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Legislative Assembly for the ACT: 2005 Week 10 Hansard (Tuesday, 23 August 2005 2005) . . Page.. 3047 ..

this, but I will not have the security and integrity of the emergency services headquarters compromised any further.

Emergency Services Authority

MRS DUNNE: My question is to the minister for emergency services. Minister, the director of the Teddy Bears Child Care Centre in north Curtin has been in contact with the opposition about the fact that he has been asked to relocate his childcare centre from the building that he shares with the Emergency Services Authority.

As you know, minister, the Teddy Bears Child Care Centre has occupied these premises for 14 years and was in fact there before the former Emergency Services Bureau was there. Minister, is it a fact that the reason for this proposed relocation is because the headquarters of the authority is considered to be at risk of being a terrorist target? If so, why is the childcare centre not being moved out immediately? If there is such a risk, why is the Teddy Bears Child Care Centre being offered a six-month lease? Is there a risk for the children there?

MR HARGREAVES: I need to correct the record. It was, in fact, in the first instance the proprietor of the Teddy Bears Child Care Centre who approached the Emergency Services Authority about moving. It was not the ESA approaching the childcare centre. Let us get that straight.

Secondly, there are 110 kids. I am hearing Mrs Dunne saying to me, “Why haven’t you dumped these 110 kids straight on the street? As soon as you were aware of this, why didn’t you dump them out?” The answer to that, Mr Speaker, is that I have more compassion than they do. What we are saying to them is that it would be unreasonable for anybody, private or non, to say to these people, “Your lease expires right now. See you later.” That is what you would expect in the private sector, as espoused by this lot!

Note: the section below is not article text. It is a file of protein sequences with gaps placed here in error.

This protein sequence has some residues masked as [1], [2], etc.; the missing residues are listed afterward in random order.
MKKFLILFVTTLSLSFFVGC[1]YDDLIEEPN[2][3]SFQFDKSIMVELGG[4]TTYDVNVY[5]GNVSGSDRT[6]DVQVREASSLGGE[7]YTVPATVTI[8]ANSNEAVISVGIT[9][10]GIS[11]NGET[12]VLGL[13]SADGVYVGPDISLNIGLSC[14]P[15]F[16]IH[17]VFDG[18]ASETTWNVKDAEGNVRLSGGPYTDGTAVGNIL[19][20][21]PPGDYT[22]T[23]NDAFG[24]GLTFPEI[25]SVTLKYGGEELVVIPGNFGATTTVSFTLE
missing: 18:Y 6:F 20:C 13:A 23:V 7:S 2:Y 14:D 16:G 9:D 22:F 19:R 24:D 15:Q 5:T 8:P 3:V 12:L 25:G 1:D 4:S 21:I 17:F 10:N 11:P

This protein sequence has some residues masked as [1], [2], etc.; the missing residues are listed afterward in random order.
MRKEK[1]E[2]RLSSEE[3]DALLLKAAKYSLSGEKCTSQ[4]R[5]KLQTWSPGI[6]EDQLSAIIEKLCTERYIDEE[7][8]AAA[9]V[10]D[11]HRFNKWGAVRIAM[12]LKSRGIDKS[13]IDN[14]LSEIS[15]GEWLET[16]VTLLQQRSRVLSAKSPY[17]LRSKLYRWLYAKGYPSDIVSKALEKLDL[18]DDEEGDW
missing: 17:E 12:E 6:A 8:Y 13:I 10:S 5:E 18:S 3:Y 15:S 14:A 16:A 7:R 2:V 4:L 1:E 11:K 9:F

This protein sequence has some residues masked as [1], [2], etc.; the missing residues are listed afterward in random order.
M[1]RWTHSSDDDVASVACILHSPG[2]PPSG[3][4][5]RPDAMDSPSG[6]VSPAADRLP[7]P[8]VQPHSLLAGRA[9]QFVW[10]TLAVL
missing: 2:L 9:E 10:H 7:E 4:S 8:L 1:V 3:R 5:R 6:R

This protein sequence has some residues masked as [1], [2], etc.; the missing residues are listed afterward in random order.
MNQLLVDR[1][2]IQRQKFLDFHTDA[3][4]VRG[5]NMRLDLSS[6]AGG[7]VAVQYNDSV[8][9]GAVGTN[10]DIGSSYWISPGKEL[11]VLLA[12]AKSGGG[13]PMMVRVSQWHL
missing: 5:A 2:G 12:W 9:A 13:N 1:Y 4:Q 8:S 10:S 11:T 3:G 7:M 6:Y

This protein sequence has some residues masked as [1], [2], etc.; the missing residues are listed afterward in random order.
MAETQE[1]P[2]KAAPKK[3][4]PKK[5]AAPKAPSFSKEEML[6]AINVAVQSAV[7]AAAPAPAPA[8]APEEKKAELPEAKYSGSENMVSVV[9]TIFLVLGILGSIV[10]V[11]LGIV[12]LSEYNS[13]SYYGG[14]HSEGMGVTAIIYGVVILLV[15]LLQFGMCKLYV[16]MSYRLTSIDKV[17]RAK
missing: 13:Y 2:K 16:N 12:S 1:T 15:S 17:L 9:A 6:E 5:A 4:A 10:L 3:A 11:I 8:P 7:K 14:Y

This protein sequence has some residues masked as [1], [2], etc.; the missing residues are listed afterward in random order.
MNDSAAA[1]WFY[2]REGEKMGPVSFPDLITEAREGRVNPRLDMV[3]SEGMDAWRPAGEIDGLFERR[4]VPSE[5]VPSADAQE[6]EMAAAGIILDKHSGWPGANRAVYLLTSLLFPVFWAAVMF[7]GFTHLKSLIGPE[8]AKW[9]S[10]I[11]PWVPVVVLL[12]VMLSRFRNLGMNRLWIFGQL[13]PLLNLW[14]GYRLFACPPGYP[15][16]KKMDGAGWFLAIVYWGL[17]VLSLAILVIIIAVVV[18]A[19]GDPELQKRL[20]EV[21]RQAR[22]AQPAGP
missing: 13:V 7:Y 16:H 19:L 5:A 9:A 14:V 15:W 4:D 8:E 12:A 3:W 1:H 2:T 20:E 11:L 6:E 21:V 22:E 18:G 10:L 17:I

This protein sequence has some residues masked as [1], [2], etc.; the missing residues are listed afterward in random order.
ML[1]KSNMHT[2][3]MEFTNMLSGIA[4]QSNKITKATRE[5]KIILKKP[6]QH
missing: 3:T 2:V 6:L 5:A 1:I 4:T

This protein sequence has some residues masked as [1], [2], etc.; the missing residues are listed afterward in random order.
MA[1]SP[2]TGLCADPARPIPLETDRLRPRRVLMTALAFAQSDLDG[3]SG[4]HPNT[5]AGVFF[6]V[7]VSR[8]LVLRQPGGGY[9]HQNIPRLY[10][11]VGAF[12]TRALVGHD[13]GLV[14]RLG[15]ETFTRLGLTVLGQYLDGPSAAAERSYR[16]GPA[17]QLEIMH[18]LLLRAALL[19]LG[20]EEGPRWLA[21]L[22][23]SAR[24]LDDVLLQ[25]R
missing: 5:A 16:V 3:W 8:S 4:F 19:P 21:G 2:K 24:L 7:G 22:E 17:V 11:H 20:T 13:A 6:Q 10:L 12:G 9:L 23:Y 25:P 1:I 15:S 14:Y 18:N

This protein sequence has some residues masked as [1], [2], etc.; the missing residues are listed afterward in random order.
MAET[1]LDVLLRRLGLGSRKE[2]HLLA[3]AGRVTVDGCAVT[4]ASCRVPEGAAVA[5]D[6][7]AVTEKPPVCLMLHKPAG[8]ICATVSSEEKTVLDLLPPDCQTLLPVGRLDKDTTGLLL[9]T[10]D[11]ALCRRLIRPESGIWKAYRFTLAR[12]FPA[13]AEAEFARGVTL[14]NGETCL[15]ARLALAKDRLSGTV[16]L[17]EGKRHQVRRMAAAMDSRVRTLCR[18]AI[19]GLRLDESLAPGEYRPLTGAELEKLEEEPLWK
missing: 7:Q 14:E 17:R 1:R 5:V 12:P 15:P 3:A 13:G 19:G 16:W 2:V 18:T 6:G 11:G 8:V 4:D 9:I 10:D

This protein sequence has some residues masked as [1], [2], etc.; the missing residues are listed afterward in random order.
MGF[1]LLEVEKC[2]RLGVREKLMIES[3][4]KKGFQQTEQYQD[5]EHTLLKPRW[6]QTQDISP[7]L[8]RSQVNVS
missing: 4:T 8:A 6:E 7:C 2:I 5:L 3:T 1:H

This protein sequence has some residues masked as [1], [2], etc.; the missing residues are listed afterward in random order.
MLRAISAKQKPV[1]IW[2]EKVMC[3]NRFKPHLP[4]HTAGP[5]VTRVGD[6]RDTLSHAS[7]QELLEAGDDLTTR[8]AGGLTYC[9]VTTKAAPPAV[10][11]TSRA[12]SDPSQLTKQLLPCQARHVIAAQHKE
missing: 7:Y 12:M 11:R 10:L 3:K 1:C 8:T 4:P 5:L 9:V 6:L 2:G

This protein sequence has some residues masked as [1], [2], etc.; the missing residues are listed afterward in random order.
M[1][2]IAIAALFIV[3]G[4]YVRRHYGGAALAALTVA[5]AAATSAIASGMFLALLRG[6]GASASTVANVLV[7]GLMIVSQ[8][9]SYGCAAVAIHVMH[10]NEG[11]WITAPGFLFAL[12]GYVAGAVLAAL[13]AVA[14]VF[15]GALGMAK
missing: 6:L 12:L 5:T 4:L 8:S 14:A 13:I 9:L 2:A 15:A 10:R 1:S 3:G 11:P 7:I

What I have said to these people is, “I understand the difficulty you have finding premises. You have got six months.” It is called risk analysis. I do not want anything to happen. I do not want any of these kids put in jeopardy at all. I do not want this guy’s business put in jeopardy either. I reckon six months is a pretty reasonable offer.

Mrs Dunne comes up with all of these trick questions. But at the end of the day you can distil it down to this question: if it is a terrorist attack, why haven’t you kicked these kids out onto the street? Why haven’t you done that, minister? Why haven’t you said, “On your bike; off you go”? I am not going to go down that track at all.

The proprietor of this shopping centre has known this has been coming for a long time. The history of the licence agreements has been 10 years, down to two years and then down to one month. You can tell there is something in there. We have said to the proprietor, “You should be looking for alternative premises.” It is territory property. This is a commercial enterprise. But, unlike the private sector, we have not said, “There’s the line in the sand. After that you’re gone.” We have said, “We understand the difficulties you are going through. Here is six months breathing space. Let’s try to work together.” That is what we have said. For these people to portray it otherwise is quite inappropriate.

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